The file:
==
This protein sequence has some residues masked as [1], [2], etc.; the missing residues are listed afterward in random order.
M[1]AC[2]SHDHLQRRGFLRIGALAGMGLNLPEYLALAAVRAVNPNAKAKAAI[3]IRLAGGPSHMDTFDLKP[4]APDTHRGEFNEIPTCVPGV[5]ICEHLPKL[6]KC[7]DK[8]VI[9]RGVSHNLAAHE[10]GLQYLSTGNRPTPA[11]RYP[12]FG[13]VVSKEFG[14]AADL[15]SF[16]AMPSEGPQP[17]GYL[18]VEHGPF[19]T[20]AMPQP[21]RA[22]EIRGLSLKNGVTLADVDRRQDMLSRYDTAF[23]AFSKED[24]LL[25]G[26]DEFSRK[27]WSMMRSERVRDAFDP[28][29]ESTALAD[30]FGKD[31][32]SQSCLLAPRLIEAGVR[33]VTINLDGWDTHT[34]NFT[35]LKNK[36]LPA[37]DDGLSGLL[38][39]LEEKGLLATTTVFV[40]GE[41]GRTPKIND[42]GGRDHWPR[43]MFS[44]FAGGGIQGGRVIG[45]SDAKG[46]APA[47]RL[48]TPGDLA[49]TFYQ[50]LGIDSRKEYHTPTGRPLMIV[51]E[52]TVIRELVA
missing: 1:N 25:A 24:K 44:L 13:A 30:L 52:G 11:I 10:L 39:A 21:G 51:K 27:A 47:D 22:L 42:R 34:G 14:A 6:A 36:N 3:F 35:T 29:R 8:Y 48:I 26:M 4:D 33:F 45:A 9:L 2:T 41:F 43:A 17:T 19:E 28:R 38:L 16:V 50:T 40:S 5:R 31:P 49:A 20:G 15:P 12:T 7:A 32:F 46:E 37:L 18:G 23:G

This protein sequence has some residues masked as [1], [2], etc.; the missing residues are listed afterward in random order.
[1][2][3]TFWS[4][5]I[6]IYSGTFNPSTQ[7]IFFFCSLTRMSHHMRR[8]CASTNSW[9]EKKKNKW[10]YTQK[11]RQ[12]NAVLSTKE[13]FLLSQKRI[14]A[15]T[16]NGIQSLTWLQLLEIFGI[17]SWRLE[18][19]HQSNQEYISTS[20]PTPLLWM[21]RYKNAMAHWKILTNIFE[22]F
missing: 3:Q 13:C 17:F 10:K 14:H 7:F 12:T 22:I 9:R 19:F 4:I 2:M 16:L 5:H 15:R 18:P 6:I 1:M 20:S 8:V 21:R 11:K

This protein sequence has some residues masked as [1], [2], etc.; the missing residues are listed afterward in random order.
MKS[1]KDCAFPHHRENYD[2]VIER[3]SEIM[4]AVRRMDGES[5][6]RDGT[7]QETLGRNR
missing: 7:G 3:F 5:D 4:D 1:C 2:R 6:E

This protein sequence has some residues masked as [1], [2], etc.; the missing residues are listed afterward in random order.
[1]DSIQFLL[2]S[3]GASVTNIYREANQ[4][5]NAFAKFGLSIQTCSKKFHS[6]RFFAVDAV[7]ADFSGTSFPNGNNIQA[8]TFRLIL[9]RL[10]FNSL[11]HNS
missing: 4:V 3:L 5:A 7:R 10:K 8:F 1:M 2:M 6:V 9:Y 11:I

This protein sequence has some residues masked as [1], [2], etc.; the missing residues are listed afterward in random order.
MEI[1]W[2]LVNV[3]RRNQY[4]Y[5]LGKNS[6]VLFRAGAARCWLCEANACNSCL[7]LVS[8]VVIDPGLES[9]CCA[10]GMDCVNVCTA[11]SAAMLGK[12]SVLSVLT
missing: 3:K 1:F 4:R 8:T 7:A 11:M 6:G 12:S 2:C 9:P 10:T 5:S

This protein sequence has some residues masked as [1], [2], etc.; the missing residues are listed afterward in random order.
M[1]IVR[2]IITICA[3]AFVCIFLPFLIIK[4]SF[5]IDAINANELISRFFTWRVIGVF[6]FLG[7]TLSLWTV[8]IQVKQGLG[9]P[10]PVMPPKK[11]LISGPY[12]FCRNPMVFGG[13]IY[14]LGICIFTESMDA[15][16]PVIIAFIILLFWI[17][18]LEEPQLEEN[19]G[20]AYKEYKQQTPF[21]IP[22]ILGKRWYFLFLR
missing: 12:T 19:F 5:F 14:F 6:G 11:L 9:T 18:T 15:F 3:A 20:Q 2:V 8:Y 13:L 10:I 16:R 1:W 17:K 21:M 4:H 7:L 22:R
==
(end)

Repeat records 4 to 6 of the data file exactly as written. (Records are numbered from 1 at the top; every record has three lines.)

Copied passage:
This protein sequence has some residues masked as [1], [2], etc.; the missing residues are listed afterward in random order.
[1]DSIQFLL[2]S[3]GASVTNIYREANQ[4][5]NAFAKFGLSIQTCSKKFHS[6]RFFAVDAV[7]ADFSGTSFPNGNNIQA[8]TFRLIL[9]RL[10]FNSL[11]HNS
missing: 4:V 3:L 5:A 7:R 10:K 8:F 1:M 2:M 6:V 9:Y 11:I

This protein sequence has some residues masked as [1], [2], etc.; the missing residues are listed afterward in random order.
MEI[1]W[2]LVNV[3]RRNQY[4]Y[5]LGKNS[6]VLFRAGAARCWLCEANACNSCL[7]LVS[8]VVIDPGLES[9]CCA[10]GMDCVNVCTA[11]SAAMLGK[12]SVLSVLT
missing: 3:K 1:F 4:R 8:T 7:A 11:M 6:G 12:S 2:C 9:P 10:T 5:S

This protein sequence has some residues masked as [1], [2], etc.; the missing residues are listed afterward in random order.
M[1]IVR[2]IITICA[3]AFVCIFLPFLIIK[4]SF[5]IDAINANELISRFFTWRVIGVF[6]FLG[7]TLSLWTV[8]IQVKQGLG[9]P[10]PVMPPKK[11]LISGPY[12]FCRNPMVFGG[13]IY[14]LGICIFTESMDA[15][16]PVIIAFIILLFWI[17][18]LEEPQLEEN[19]G[20]AYKEYKQQTPF[21]IP[22]ILGKRWYFLFLR
missing: 12:T 19:F 5:F 14:F 6:G 11:L 9:T 18:T 15:F 3:A 20:Q 2:V 8:Y 13:L 10:I 16:R 1:W 17:K 21:M 4:H 7:L 22:R